Explosions In The Sky / Lanterns On The Lake @ Brixton Academy 27.01.12

US post-rock titans and atmospheric UK indie quintet on scintillating form in the capital

Jan 27th, 2012 at Brixton Academy, London / By Caitlin McAllister
Explosions In The Sky / Lanterns On The Lake @ Brixton Academy 27.01.12 With a soft glow from the stage, the black ceiling and many tiers that make up Brixton Academy give the illusion of an open air venue. This, coinciding with the ambient sounds from Lanterns on the Lake, makes for an almost mystic, dreamlike show. All six members of the band look eager and ready, and genuinely grateful as the crowd praise them into their opening song. Lead vocalist Hazel Wilde is thankful, and modest without being shy, however she is more alive and animated shaking her blonde hair around on guitar than when addressing the audience. Her weightless vocals are delicate but full of passion and attentiveness, complemented perfectly with backing vocals by guitarist Adam Sykes. Making up the atmospheric sound of the evening also includes Paul Gregory on guitar, Brendan Sykes on bass, Sarah Kemp on violin and Oliver Ketteringham playing percussion, synth and piano – a very multi-talented band indeed, especially considering its members are forever switching instruments, playing each other’s instruments and playing the same instrument together.

From two drummers thundering out impressive drum solos at once, to Paul Gregory playing his guitar with a bow, it can all get very confusing at times, but makes for a truly captivating gig. ‘Lungs Quicken’ and ‘Not Going Back to the Harbour’ are undoubtedly the best songs of the night, bringing Wilde’s vocals and the distinguishing indie folk sound together with electronic undertones and an alternative rock breeze blowing through. Their sound is akin to the sweeping songs of the likes of Massive Attack, the Cinematic Orchestra and headliners Explosions in the Sky. The Newcastle-upon-Tyne natives easily win over every old and new fan in the audience with their humbly passionate performance, respectfully earning their place as the opener for Explosions. It could be argued that at most gigs the support act does not hold a candle to the headlining band; however the same cannot be said about Lanterns on the Lake, who came to impress and succeeded.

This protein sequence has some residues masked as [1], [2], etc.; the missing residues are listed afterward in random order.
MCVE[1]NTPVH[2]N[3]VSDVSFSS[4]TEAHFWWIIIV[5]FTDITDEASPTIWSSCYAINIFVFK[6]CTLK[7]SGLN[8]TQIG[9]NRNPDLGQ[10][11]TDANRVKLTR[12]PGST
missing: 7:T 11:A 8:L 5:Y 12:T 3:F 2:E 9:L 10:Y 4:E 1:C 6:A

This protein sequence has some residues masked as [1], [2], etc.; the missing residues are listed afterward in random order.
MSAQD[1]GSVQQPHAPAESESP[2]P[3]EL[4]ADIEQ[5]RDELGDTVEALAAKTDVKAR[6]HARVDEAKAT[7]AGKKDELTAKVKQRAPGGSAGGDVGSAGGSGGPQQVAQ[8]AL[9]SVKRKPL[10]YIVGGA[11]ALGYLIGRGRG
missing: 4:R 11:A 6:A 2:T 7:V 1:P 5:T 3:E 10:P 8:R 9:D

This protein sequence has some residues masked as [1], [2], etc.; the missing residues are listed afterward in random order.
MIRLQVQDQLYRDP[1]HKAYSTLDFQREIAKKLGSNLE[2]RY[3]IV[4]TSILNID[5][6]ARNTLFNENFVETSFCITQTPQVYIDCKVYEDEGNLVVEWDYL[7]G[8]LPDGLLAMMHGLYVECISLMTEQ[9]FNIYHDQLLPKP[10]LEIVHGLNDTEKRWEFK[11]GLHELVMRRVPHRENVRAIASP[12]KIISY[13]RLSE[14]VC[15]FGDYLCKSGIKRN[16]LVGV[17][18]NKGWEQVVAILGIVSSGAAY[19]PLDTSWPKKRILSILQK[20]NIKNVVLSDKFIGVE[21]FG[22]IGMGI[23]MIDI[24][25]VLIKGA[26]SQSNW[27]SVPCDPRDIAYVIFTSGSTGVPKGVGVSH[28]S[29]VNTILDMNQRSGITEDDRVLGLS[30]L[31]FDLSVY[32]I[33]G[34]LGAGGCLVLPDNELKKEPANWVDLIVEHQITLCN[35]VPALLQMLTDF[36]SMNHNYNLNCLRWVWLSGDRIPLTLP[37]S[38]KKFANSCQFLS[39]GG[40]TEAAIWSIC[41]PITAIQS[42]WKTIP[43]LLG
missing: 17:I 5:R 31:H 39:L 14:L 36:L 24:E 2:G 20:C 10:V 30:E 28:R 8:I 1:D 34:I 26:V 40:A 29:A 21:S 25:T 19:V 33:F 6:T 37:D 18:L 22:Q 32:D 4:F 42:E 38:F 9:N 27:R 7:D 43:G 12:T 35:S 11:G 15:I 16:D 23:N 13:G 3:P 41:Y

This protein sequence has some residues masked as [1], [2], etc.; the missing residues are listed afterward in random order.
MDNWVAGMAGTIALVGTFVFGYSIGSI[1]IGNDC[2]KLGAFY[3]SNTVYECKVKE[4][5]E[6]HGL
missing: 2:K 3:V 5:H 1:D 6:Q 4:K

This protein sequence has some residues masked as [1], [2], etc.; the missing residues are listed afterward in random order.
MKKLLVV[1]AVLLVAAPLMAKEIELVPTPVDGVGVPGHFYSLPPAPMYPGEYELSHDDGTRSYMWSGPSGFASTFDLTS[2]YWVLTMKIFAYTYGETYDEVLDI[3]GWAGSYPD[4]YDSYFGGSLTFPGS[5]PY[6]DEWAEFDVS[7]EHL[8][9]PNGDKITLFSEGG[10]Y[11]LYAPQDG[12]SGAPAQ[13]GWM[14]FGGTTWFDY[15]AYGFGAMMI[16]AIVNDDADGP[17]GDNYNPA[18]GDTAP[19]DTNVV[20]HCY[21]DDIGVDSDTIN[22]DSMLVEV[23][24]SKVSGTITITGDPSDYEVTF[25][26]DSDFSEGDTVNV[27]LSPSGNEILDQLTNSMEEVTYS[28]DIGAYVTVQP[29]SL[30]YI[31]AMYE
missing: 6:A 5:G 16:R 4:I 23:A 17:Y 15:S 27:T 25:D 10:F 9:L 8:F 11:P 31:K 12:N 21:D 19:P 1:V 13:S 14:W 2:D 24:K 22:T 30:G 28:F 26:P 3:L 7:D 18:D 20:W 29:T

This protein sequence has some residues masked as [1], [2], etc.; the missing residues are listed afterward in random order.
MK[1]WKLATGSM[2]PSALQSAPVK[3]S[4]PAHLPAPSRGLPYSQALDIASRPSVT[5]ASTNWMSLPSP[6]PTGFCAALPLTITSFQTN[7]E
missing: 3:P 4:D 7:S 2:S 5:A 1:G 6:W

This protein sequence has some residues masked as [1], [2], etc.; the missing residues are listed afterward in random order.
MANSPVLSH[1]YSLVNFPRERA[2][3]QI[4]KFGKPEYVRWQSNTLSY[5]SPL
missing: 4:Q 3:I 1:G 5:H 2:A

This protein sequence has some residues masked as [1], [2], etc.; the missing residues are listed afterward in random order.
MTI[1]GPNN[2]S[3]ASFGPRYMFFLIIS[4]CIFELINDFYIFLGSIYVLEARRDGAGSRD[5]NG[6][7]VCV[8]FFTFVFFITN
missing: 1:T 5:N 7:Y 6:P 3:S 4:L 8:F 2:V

The anxious crowd wait for Explosions in the Sky to appear onstage after a short break, slightly confused by the single microphone left onstage after Lanterns on the Lake’s set. For a group of musicians renowned for having no vocals present in their music, the microphone is mysterious, but soon used by the band to receive the audience’s intense admiration and express thanks before beginning a ninety minute set of symphonic post-rock.

The Texas four-piece do not rely on expressive lyrics, rather cinematic, sweeping instrumental compositions that derive from rock and pop styles. It is an unusual type of gig. Young people one might assume to be heavy rock fans standing next to an older audience, all open-mouthed and intense listening to the incredible sound fill the huge theatre-style venue. Intricate guitar work and emotional stage presence from the band makes it a cathartic and almost therapeutic night, with not one lull in the music from start to finish. ‘Last Known Surroundings’ and ‘The Moon Is Down’ are some of the most significant songs of the night for an approving audience, with the dramatic ‘The Birth and Death of the Day’ generating the most praise after a giant roar of recognition at the shimmering intro.

As with Lanterns on the Lake, some impressive instrumental skills are displayed including two drummers lashing away at the one drum kit, impressive and fascinating considering they have an hour and a half to entertain without vocals. With just Munaf Rayani, Mark Smith and Michael James on guitar, Michael James doubling as a bassist and Chris Hrasky on drums, it would seem impossible to create such a vibrant and dynamic sound. They do though. And even more so, they do it without stopping for breath. Brixton Academy is entrancing for the night, with help from the lightshow which complements the music perfectly. For any fan of instrumental music, or even cinema soundtracks, Explosions in the Sky are faultless.